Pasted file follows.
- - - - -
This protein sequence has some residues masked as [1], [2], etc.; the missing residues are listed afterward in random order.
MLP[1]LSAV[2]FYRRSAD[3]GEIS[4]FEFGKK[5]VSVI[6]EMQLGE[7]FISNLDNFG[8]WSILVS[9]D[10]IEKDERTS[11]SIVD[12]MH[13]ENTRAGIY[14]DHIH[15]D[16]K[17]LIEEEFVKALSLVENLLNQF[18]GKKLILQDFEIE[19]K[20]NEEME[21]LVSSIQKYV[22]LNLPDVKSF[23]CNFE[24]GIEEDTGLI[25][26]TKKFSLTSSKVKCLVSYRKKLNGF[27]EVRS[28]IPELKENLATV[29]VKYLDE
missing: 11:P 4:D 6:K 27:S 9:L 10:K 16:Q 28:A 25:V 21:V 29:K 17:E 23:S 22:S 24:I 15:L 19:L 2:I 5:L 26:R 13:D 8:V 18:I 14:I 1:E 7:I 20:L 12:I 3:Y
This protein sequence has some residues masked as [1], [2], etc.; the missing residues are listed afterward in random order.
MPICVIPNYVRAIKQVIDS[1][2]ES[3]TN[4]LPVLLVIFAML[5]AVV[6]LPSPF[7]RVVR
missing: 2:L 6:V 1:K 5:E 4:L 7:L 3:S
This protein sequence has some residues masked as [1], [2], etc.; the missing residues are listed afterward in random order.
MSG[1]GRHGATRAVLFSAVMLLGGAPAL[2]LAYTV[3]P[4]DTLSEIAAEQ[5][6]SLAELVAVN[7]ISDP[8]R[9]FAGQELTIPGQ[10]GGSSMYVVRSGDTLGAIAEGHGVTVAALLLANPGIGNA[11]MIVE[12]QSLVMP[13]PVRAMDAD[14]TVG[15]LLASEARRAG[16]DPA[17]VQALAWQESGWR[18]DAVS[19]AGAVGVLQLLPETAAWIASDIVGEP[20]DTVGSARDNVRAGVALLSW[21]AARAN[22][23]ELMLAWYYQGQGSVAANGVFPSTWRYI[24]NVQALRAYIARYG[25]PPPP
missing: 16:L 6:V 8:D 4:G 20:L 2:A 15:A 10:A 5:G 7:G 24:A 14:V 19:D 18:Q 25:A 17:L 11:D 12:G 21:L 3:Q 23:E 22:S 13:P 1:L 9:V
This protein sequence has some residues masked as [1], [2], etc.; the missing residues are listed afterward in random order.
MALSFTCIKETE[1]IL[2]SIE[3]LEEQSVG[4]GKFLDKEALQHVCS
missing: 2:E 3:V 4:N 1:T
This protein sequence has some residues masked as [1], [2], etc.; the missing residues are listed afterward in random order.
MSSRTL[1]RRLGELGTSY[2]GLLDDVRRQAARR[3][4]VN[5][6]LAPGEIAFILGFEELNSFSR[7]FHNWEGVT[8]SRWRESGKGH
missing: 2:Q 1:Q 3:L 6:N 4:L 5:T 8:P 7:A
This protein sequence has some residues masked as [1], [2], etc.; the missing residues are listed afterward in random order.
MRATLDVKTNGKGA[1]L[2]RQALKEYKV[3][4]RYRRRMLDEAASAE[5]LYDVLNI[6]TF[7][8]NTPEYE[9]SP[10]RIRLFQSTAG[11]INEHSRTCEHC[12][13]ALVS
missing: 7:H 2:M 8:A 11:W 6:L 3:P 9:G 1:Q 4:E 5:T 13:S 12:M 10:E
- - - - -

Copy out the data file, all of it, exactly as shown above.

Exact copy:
This protein sequence has some residues masked as [1], [2], etc.; the missing residues are listed afterward in random order.
MLP[1]LSAV[2]FYRRSAD[3]GEIS[4]FEFGKK[5]VSVI[6]EMQLGE[7]FISNLDNFG[8]WSILVS[9]D[10]IEKDERTS[11]SIVD[12]MH[13]ENTRAGIY[14]DHIH[15]D[16]K[17]LIEEEFVKALSLVENLLNQF[18]GKKLILQDFEIE[19]K[20]NEEME[21]LVSSIQKYV[22]LNLPDVKSF[23]CNFE[24]GIEEDTGLI[25][26]TKKFSLTSSKVKCLVSYRKKLNGF[27]EVRS[28]IPELKENLATV[29]VKYLDE
missing: 11:P 4:D 6:K 27:S 9:L 10:K 16:Q 28:A 25:V 21:V 29:K 17:E 23:S 22:S 24:I 15:L 19:L 2:I 5:L 26:R 13:D 8:V 18:I 14:I 1:E 7:I 20:L 12:I 3:Y
This protein sequence has some residues masked as [1], [2], etc.; the missing residues are listed afterward in random order.
MPICVIPNYVRAIKQVIDS[1][2]ES[3]TN[4]LPVLLVIFAML[5]AVV[6]LPSPF[7]RVVR
missing: 2:L 6:V 1:K 5:E 4:L 7:L 3:S
This protein sequence has some residues masked as [1], [2], etc.; the missing residues are listed afterward in random order.
MSG[1]GRHGATRAVLFSAVMLLGGAPAL[2]LAYTV[3]P[4]DTLSEIAAEQ[5][6]SLAELVAVN[7]ISDP[8]R[9]FAGQELTIPGQ[10]GGSSMYVVRSGDTLGAIAEGHGVTVAALLLANPGIGNA[11]MIVE[12]QSLVMP[13]PVRAMDAD[14]TVG[15]LLASEARRAG[16]DPA[17]VQALAWQESGWR[18]DAVS[19]AGAVGVLQLLPETAAWIASDIVGEP[20]DTVGSARDNVRAGVALLSW[21]AARAN[22][23]ELMLAWYYQGQGSVAANGVFPSTWRYI[24]NVQALRAYIARYG[25]PPPP
missing: 16:L 6:V 8:D 4:G 20:L 2:A 15:A 10:A 5:G 7:G 24:A 14:V 19:D 18:Q 25:A 17:L 11:D 12:G 21:L 3:Q 23:E 22:S 13:P 1:L 9:V
This protein sequence has some residues masked as [1], [2], etc.; the missing residues are listed afterward in random order.
MALSFTCIKETE[1]IL[2]SIE[3]LEEQSVG[4]GKFLDKEALQHVCS
missing: 2:E 3:V 4:N 1:T
This protein sequence has some residues masked as [1], [2], etc.; the missing residues are listed afterward in random order.
MSSRTL[1]RRLGELGTSY[2]GLLDDVRRQAARR[3][4]VN[5][6]LAPGEIAFILGFEELNSFSR[7]FHNWEGVT[8]SRWRESGKGH
missing: 2:Q 1:Q 3:L 6:N 4:L 5:T 8:P 7:A
This protein sequence has some residues masked as [1], [2], etc.; the missing residues are listed afterward in random order.
MRATLDVKTNGKGA[1]L[2]RQALKEYKV[3][4]RYRRRMLDEAASAE[5]LYDVLNI[6]TF[7][8]NTPEYE[9]SP[10]RIRLFQSTAG[11]INEHSRTCEHC[12][13]ALVS
missing: 7:H 2:M 8:A 11:W 6:L 3:P 9:G 1:Q 4:E 5:T 13:S 12:M 10:E